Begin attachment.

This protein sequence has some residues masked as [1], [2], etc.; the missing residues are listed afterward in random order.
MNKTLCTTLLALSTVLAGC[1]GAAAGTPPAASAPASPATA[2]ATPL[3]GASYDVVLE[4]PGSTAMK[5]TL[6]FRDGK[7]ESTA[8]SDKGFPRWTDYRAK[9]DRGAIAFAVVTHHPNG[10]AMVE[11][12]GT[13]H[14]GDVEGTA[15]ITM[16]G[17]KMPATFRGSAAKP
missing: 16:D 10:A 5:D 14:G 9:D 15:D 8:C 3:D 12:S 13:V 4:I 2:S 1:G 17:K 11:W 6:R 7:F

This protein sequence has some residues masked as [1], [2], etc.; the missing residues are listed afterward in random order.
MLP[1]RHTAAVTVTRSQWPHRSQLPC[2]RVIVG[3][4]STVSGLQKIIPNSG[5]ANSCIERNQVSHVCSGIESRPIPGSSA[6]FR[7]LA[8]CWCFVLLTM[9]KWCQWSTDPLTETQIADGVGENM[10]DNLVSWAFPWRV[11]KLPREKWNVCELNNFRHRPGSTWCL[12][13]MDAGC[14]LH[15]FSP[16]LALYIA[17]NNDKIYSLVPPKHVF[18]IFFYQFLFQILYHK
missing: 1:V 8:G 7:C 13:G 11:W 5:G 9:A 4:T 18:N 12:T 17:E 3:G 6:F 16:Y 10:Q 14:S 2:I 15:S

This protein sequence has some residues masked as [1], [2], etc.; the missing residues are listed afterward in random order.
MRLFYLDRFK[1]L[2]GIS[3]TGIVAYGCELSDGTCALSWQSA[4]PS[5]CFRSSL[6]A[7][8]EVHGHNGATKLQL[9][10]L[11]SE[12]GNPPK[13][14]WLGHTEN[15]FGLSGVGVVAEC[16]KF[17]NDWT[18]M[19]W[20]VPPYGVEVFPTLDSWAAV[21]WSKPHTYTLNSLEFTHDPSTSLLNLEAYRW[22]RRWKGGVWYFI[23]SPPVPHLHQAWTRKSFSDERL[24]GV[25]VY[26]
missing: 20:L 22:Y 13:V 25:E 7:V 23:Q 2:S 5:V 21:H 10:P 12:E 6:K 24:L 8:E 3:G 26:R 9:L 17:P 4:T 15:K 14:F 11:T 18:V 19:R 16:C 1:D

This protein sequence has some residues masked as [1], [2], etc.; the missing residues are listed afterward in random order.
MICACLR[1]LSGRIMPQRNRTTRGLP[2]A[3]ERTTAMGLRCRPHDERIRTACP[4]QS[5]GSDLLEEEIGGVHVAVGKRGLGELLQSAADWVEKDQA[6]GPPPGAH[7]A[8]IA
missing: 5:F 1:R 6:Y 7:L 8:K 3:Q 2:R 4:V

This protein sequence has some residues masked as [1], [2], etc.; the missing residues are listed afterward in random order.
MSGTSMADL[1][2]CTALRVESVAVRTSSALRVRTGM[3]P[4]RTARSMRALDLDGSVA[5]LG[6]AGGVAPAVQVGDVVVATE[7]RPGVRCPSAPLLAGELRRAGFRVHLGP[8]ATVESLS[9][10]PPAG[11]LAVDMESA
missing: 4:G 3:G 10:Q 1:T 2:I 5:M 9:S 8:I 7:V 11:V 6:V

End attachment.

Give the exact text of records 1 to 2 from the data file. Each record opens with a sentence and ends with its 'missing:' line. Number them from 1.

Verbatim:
This protein sequence has some residues masked as [1], [2], etc.; the missing residues are listed afterward in random order.
MNKTLCTTLLALSTVLAGC[1]GAAAGTPPAASAPASPATA[2]ATPL[3]GASYDVVLE[4]PGSTAMK[5]TL[6]FRDGK[7]ESTA[8]SDKGFPRWTDYRAK[9]DRGAIAFAVVTHHPNG[10]AMVE[11][12]GT[13]H[14]GDVEGTA[15]ITM[16]G[17]KMPATFRGSAAKP
missing: 16:D 10:A 5:D 14:G 9:D 15:D 8:C 3:D 12:S 13:V 4:I 2:S 1:G 17:K 11:W 6:R 7:F

This protein sequence has some residues masked as [1], [2], etc.; the missing residues are listed afterward in random order.
MLP[1]RHTAAVTVTRSQWPHRSQLPC[2]RVIVG[3][4]STVSGLQKIIPNSG[5]ANSCIERNQVSHVCSGIESRPIPGSSA[6]FR[7]LA[8]CWCFVLLTM[9]KWCQWSTDPLTETQIADGVGENM[10]DNLVSWAFPWRV[11]KLPREKWNVCELNNFRHRPGSTWCL[12][13]MDAGC[14]LH[15]FSP[16]LALYIA[17]NNDKIYSLVPPKHVF[18]IFFYQFLFQILYHK
missing: 1:V 8:G 7:C 13:G 11:W 5:G 9:A 4:T 18:N 12:T 17:E 3:G 6:F 16:Y 10:Q 14:S 2:I 15:S